Little Owl, Bonhurst Farm, 17/1/2019.

I was able to get a morning session in on Thursday. In glorious sunshine there wasn’t masses of action, though concluding the visit with a Little Egret at Bramley Park Lake was pleasing. Far more satisfactory, however, was confirming the continued presence of one of the Little Owl pairs, with a bird catching the rays at Bonhurst Farm. That is came not long after I suggested they’d be hard to locate this year is apparently a nice piece of reverse psychology. So, I’m never going to see Rough-legged Buzzard here …

Two species having a good winter are Gadwall and Meadow Pipit. Some notable flocks of the latter have been notched up during the last few days including two separate groups of more than 30. Gadwall are ever-increasing and 22 on Saturday was a joint highest site count. Despite the drop in temperature no other ducks have increased and Sunday WeBS survey was quiet, though a few Shoveler have appeared on Mill Pond for the first time this year.

Meadow Pipits, Lea Farm, 17/1/2019.
Linnet, Bonhurst Farm, 17/1/2019.

Saturday was damp and gloomy so little birding took place. I did however enjoy quality time with some Marsh Tits. I mentioned increased numbers in a recent post and, from a new hide (sadly private) on one of the estates, I was thoroughly entertained by two individuals for an hour or so. It’s well known that this species has the greatest memory of all tits and these guys were constantly flying to and from the feeders, stashing away nyger seed and peanuts.


Marsh Tit, Ridings Pools, 19/1/2019.

In terms of weather Sunday was a complete opposite, with sunshine and clear skies. This prompted two year firsts: a skywatch and displaying raptors. I spent two hours on The Ridge gazing at the sky, hoping for a nice harrier or Merlin to dash through. Alas, none materialised, and the displaying birds of prey were just the commoner locals, but it was still nice to be out and feeling hopeful, even if two Crossbills was the best I could manage. Away from here, I did bag another Little Egret, at Eastwaters Pond.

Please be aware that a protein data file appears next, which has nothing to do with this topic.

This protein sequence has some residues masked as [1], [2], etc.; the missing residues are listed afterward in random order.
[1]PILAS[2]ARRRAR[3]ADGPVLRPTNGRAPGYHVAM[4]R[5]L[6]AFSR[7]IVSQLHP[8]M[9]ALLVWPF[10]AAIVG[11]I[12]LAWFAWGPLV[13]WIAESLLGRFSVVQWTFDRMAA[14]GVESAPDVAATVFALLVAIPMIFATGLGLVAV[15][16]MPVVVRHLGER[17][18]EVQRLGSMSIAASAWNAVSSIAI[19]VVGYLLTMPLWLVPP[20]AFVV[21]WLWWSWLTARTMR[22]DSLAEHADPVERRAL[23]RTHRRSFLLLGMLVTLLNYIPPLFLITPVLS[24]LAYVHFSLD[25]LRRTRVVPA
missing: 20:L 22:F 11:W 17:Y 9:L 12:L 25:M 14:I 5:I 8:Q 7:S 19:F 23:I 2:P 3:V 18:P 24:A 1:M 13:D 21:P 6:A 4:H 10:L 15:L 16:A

Little Egret, Eastwaters Pond, 20/1/2019.
Sparrowhawk, Bonhurst Farm, 17/1/2019.

It was also quite a treat to be on the patch with birders – at least four others were out and about in the Thorncombe Street area during the day and while Abel is a bit of a fixture now, ‘guests’ are still very rare! He managed at least seven Crossbills at Nore Hanger (it’s a good winter for them) and Gillian was delighted to catch up with one of the Little Owls and the wintering Firecrest at Bramley Park Lake.

Reed Bunting, The Ridge, 20/1/2019.

Common Gulls, The Ridge, 20/1/2019.

Despite a relatively quiet day the fine weather felt perfect for a smart owl or raptor, and I was tempted out one final time towards sundown. Last week I stated my intentions to give Unstead Sewage Farm a bit of a check when I can and, having exhausted efforts on patch, I figured I’d have a late afternoon stomp around there, in case I could locate a Barn Owl or Woodcock. Wandering a little off-piste I flushed a Snipe, with a Water Rail calling nearby and the Green Sandpiper was still bobbing about. Birds were ditching into various roosts and with the temperature and amount of light dropping, I decided to call it a day.

Literally as soon as I turned to head back, I found myself looking at the silhouette of a Marsh Harrier – not what I was expecting at all! The bird calmly continued fairly low north over the meadows, seemingly looking for somewhere to spend the night. To be honest, I expected it to drop in, but I lost it as it made its way towards Broadford. Surely, it must’ve roosted at Shalford Water Meadows … The dim light and unexpected appearance account for the poor images (Photoshop tried its best).